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Documenting Manzanar - Part 4 of 18

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The Photographic Documentation of Manzanar

As Fujikawa, Alinder and Hosoe all noted, photographs of the World War II prison camps can be just as misleading as the rosy accounts of those who were imprisoned. So much so that the writer and lawyer Gerald H. Robinson titled his examination of the Manzanar photographs of Adams, Lange, Miyatake and Albers Elusive Truth. Still, it is valuable to explore how documentary photography, in the hands of talented photographers, can manipulate the viewer’s perceptions and mean such different things to viewers in different eras.  

Adams’s book on Manzanar, Born Free and Equal, was published as a cheaply printed two-dollar paperback in June 1944. Featuring 64 of his photos and text he wrote himself, it was among the top ten books sold in San Francisco that year, although it was poorly distributed beyond the Bay Area. In his later years, Adams claimed that the military had confiscated a large number of copies and destroyed them because of its perceived anti-Americanism. At the time of publication, some critics praised Adams for his moral courage while others vilified him for sympathizing with the enemy.

The pictures of inmates in Born Free and Equal contain a sense of optimism, possibility and a reverence for nature. Beautifully composed and printed portraits and descriptions of their subjects’ vocations are interspersed with Adams’s typically heroic landscapes, suggesting spiritual redemption beyond human suffering, and pictures of industrious prisoners at work and play. A young man, grinning widely, hugs two giant cabbages, one in the crook of each arm. Two men fix a tractor. A group of young women, tape measures around their necks, receive vocational training as seamstresses from another prisoner, a dignified-looking older woman. A uniformed United States cadet nurse smiles sweetly for the camera. Spectators along the sidelines of a baseball diamond watch a game in progress. Suffering and want are absent. These are pictures that could have been taken in any small American town, only the faces are all Japanese.   

Adams's caption for this photograph of a dressmaking class at Manzanar in "Born Free and Equal" read, "The young people receive extensive vocational training." (Source:Library of Congress Prints and Photographs Division Washington, D.C. 20540 USA)

Dorothea Lange’s photographs of Manazar are of a different tenor altogether. Her images emphasize the make-shift conditions and echo the sense of hardship and loss found in her Farm Security Administration photographs of the 1930s. In one, a line of stoic internees presses against a barrack wall to stay within the building’s thin ribbon of shade as they wait for lunch in the mess hall. A more forlorn shot shows the grave of the first person to die in camp, a simple dirt mound surrounded by stones and a squat, rough-edged obelisk at its head. An interior scene of a barrack apartment shows cloth partitions hung as room dividers with three generations of one family—a grandfather, mother and baby, and possibly the woman’s husband—huddled around a stove for warmth.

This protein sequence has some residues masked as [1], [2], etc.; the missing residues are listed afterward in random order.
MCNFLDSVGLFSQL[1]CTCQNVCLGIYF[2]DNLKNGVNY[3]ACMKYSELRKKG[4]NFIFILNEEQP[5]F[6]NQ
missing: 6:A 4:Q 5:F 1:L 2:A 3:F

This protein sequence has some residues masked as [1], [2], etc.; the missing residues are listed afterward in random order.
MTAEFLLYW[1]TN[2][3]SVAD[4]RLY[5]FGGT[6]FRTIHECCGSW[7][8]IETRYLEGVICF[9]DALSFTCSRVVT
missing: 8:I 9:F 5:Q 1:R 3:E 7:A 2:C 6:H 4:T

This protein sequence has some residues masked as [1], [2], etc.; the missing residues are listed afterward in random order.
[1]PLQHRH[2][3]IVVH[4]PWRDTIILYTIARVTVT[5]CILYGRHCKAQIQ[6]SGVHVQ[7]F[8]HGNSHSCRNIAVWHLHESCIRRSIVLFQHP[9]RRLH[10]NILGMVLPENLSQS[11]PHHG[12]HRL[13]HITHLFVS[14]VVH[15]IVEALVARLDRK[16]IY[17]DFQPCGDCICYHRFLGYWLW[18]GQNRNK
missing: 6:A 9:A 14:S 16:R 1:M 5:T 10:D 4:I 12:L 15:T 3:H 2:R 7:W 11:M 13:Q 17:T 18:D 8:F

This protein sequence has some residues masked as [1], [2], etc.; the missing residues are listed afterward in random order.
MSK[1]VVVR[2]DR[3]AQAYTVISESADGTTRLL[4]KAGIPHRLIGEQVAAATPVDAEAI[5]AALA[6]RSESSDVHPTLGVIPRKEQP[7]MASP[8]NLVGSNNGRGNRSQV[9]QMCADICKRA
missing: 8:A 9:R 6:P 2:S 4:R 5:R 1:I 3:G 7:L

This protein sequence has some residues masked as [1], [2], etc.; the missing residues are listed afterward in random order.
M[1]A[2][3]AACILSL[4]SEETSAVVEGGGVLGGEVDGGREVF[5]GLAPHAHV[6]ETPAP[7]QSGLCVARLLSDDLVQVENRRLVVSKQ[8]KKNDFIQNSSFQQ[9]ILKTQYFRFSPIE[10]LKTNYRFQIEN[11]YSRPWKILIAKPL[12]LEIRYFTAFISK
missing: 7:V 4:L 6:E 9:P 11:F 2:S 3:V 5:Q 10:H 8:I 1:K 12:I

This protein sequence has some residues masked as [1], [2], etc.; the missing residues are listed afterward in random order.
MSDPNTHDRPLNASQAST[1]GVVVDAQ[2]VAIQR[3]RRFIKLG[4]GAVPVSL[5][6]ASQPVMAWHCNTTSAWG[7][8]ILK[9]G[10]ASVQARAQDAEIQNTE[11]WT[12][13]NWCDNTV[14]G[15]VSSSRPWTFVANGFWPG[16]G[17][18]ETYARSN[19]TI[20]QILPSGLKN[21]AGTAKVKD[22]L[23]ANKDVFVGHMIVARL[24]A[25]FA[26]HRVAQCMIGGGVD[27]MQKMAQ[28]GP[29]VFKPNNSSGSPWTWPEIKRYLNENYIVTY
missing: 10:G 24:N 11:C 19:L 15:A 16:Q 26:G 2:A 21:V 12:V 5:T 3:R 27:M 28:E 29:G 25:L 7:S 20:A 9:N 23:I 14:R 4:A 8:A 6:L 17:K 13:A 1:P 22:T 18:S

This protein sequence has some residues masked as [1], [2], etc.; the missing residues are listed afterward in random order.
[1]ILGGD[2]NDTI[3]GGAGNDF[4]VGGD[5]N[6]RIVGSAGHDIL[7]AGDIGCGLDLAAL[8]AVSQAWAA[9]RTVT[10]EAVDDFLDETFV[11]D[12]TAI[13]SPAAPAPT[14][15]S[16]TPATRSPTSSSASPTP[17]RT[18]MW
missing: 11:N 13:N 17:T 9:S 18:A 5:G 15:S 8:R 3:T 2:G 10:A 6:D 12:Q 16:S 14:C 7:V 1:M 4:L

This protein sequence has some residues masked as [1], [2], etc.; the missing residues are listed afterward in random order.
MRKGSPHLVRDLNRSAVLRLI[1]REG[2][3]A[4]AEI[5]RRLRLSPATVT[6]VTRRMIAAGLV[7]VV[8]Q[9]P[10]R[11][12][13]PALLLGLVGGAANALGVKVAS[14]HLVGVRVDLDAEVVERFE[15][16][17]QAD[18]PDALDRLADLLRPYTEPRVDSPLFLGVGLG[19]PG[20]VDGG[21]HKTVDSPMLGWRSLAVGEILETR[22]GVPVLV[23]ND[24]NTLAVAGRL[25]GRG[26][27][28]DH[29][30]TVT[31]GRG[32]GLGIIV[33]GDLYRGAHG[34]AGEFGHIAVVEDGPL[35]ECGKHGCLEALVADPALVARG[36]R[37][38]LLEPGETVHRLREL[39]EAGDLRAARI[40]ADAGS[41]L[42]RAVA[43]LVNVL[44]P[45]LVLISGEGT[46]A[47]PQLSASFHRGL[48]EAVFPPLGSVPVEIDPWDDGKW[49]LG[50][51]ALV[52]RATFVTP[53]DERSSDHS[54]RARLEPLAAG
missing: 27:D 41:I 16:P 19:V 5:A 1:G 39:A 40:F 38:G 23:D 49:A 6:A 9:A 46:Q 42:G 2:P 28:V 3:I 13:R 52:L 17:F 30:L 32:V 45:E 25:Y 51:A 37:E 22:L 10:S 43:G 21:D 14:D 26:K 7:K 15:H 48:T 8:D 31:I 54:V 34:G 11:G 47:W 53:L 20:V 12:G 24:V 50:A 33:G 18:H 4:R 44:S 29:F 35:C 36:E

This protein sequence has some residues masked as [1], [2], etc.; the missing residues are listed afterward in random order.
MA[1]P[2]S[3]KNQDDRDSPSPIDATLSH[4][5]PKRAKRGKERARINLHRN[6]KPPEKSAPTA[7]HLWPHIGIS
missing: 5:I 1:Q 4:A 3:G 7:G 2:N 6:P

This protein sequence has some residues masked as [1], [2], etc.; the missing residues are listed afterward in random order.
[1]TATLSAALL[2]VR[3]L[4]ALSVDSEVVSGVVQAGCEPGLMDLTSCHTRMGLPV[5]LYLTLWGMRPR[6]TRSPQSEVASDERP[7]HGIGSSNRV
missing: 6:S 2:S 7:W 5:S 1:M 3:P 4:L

Lange preferred to focus on the tedium, discomfort and injustice of the concentration camp. Here, prisoners wait in line for lunch outside the mess hall at noon. (Source: War Relocation Authority Photographs of Japanese-American Evacuation and Resettlement Series 8: Manzanar Relocation Center)

Photographs taken by the imprisoned Toyo Miyatake resemble propaganda the least. They present a matter-of-fact rendering of life in camp, a visual record of what happened. Miyatake’s camera served as a prisoner’s log, a way of marking the days, capturing the quotidian activities that at first glance appear so innocuous: the baseball games, sock hops, vegetable gardening, craft shows and graduations. Yet Miyatake’s are the only photographs that depict the guard towers and barbed wire of the camp, and the flowering of traditional Japanese arts that occurred among a population with more time on its hands than it had ever had before. Since WRA regulations prohibited depictions of prison camp guard towers and fences, Miyatake the inmate first photographed clandestinely, with a makeshift camera made of smuggled in parts,  then later with official permission. He also had no fear of photographing culturally specific pastimes; this was his community, and his intention was to record what happened, not to influence the views of a target audience.

Miyatake had his son Archie pose with a pair of pliers as though to cut through the camp's barbed wire for this photograph used in the 1944-45 Manzanar High School yearbook. The bittersweet caption read "through these portals...to new horizons." Graduating seniors were preparing to leave the concentration camp for uncharted futures. (Photo by Toyo Miyatake, courtesy of Alan Miyatake, Toyo Miyatake Studio)

Static and unchanging, these documentary photographs, especially those of Adams and Lange, are relics that continue to elicit conflicting and shifting emotions. (Miyatake’s have been less publicized and so presented far less frequently.) Buffeted by history, they have been alternately suppressed, criticized and celebrated as different generations viewed them with fresh political sensibilities. Were Adams’s photographs an accommodationist view of the U.S. government’s imprisonment of 110,000 Japanese, tacitly concurring with the assessment that Japanese immigrants and their American-born children represented a threat during a war with Japan? Or was he a crusader for their rights? These dramatically different critiques made over the past six decades reflect the evolving views of the imprisoned Japanese themselves.

Part 5 >>

© 2011 Nancy Matsumoto

ansel adams concentration camp dorothea lange manzanar photography toyo miyatake WWII